Is it A Boy or an Abortion?

JOONS, I promise not to disappear like this again without advanced notice, but I can’t help playing hot/cold. I’m told that’s how I’ll get rid of my meth, and get all my men ;)

On another note: Memorial DAY WEEKEND Is approaching!! The first reality check on how far you are from BEACH BODY ready…


And also sorry for the title, I just watched THE DICTATOR yesterday and couldn’t help myself…only Sacha Baron Cohen could be offensive/crude/funny all at the same time. Not gonna lie though– you can get all the funny scenes in this 3 minute trailer:

And if you fast forward to 2:19, you’ll know what this post is going to be about!

Honestly, I’m sure nobody’s dad wanted to throw their daughters in the trash can because its not 500AD, however I know for a fact my dad treats me like the ‘son he didn’t have til a few years later’.

I’m the oldest. I’m a girl. And I’m Middle Eastern. Screwed isn’t even the word, I assure you.  

And I’m willing to bet my Bachelor’s Degree, that if we did a study on all first-born girls in Middle Eastern families, they would be significantly less feminine and girly (aka into pinkruffles and playing house).


I was obsessed with wearing skirts, but that was to compensate for the boyish hair I had for the first 9 years of my life. My gender-neutral  year in the 5th grade is a post on its own.

Anyway, my brother came along soon after me, giving my parents the heir to carry the beloved name- and a partner in crime for me. I loved/still love having a sibling, it’s such a relief to be able to joke about my parents accents, WHY WE SWITCH TABLES AT EVERY RESTAURANT, and other various immigrant problems. However, being a girl, and having a BOY as your younger sibling– the double standards become obvious.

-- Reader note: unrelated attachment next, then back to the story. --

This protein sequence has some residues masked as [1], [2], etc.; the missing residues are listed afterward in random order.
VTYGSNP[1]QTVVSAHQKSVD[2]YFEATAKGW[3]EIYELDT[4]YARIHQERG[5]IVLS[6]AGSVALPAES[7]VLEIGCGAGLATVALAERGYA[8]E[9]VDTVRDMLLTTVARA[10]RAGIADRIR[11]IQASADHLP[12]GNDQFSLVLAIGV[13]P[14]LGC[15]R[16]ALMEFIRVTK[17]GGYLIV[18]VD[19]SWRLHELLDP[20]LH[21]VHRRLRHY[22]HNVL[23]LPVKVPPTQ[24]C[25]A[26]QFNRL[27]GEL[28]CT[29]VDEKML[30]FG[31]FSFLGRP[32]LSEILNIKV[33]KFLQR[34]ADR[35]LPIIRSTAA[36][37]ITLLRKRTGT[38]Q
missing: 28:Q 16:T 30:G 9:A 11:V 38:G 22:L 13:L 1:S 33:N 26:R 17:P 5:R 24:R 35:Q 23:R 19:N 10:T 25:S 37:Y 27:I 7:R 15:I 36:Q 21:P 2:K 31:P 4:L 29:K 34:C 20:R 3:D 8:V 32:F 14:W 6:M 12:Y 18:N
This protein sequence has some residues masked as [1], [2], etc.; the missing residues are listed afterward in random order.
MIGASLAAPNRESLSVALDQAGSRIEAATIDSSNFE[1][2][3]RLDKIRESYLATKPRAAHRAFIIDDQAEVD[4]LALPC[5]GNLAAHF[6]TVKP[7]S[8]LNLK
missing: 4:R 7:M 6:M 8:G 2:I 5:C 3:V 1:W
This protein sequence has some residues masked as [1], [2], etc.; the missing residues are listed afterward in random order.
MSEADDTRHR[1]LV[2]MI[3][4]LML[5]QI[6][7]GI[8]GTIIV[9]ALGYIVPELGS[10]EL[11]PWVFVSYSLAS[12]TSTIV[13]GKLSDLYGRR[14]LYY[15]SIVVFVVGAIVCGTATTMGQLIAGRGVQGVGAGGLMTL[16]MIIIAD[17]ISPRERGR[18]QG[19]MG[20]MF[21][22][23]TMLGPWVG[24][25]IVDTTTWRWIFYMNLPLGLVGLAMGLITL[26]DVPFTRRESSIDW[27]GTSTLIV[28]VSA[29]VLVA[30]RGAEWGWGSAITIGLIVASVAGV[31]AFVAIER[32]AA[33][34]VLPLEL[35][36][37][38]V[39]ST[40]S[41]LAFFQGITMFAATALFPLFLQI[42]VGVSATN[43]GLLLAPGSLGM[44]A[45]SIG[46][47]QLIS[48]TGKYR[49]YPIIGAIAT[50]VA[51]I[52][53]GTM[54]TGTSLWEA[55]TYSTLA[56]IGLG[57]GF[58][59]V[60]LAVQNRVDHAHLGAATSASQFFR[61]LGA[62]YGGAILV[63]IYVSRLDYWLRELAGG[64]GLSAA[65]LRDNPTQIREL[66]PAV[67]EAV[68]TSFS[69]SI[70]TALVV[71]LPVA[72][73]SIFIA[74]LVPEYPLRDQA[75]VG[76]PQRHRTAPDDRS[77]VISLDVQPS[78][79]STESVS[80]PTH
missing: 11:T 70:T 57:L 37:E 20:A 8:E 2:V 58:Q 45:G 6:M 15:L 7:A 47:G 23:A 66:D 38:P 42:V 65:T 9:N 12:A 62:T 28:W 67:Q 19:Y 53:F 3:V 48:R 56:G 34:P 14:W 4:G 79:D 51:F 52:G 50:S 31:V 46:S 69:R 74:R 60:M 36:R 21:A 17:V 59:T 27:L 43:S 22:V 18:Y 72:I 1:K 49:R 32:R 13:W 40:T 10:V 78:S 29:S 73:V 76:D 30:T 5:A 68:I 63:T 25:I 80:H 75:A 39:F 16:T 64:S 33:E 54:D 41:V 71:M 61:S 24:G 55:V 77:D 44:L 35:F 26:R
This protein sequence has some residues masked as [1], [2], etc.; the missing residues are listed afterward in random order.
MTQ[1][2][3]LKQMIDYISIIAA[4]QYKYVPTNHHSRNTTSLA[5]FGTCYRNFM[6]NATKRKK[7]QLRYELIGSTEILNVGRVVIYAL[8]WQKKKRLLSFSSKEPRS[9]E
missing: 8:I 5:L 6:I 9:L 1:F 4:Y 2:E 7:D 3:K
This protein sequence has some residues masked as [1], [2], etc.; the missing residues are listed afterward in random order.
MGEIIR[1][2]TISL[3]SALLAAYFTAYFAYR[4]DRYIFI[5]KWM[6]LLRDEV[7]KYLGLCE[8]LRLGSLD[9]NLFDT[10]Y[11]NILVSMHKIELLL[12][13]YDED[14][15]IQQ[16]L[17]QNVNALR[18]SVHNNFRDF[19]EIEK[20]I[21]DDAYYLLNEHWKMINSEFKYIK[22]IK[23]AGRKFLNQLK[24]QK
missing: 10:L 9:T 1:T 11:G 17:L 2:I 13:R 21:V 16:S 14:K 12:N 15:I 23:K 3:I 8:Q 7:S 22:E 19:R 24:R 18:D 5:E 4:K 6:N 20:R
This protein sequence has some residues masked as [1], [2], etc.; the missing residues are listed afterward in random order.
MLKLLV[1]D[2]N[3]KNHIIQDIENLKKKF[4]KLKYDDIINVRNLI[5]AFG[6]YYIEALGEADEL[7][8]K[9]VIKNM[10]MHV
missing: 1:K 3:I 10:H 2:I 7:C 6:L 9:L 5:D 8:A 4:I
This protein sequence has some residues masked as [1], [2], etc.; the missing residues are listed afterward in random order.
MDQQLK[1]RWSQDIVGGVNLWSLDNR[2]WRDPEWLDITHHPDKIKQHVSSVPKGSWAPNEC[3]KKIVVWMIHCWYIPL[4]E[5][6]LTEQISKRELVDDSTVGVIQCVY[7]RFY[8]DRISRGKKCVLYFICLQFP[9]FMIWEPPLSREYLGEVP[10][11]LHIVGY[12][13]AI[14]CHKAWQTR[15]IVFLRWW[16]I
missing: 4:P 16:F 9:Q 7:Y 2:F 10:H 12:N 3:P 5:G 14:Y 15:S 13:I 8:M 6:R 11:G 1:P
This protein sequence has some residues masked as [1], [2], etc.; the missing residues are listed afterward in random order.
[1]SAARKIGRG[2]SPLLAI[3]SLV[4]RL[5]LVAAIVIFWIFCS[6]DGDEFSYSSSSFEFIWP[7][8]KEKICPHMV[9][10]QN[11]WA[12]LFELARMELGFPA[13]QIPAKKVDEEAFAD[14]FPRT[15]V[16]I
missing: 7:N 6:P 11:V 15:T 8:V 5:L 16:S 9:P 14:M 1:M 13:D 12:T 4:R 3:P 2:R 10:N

Because from the moment Gender Y stepped his foot into the house, he was crowned Prince Doodool Tala.

& I definitely was the brown Cinderella (not as cute or innocent), all because I had a vagina.

It didn’t help that between the both of us, my brother got the more white-washed handsomeness, was mazloom a.k.a mute until he was 5, and athletic. No one could picture my brother doing evil, and so he was labeled the angel.

1. In Middle School, my brother could stay out on weeknights to play in the neighborhood, and on special occasions (WWF fights that he attended as a 7th grader) was allowed to stay out past midnight. He ate hot dogs (PORK!!!) and meatballs (PORK!!!!).

I did not even get to go to the mall on my own until my sophomore year of high school. My dad trailed behind my friends and I, as if he was in the Arab Secret Service.

2. As we got older, I would get yelled at if I compared myself to my brother, but I genuinely couldn’t help myself.

Think:  as a 5th grader his computer was Windows XP, and I was a freshman in HS still on Windows 98 with a Monitor the size of an aquarium. I legit couldn’t start using any applications on my computer, without hitting Task Manager and ‘END TASK’ing all these random programs. According to my dad, I spilled CranApple Juice on the keyboard once–and therefore had to deal with the consequences…for three years.

What about when my brother lost his GameBoys and broke his Playstation? They seemed replacable. Oh, and did I mention my brother had a TV in his room since he was 10 years old (CABLE included). I, SAAGHI, the older sister, had to sneak into my brother’s room to watch the VMA’s.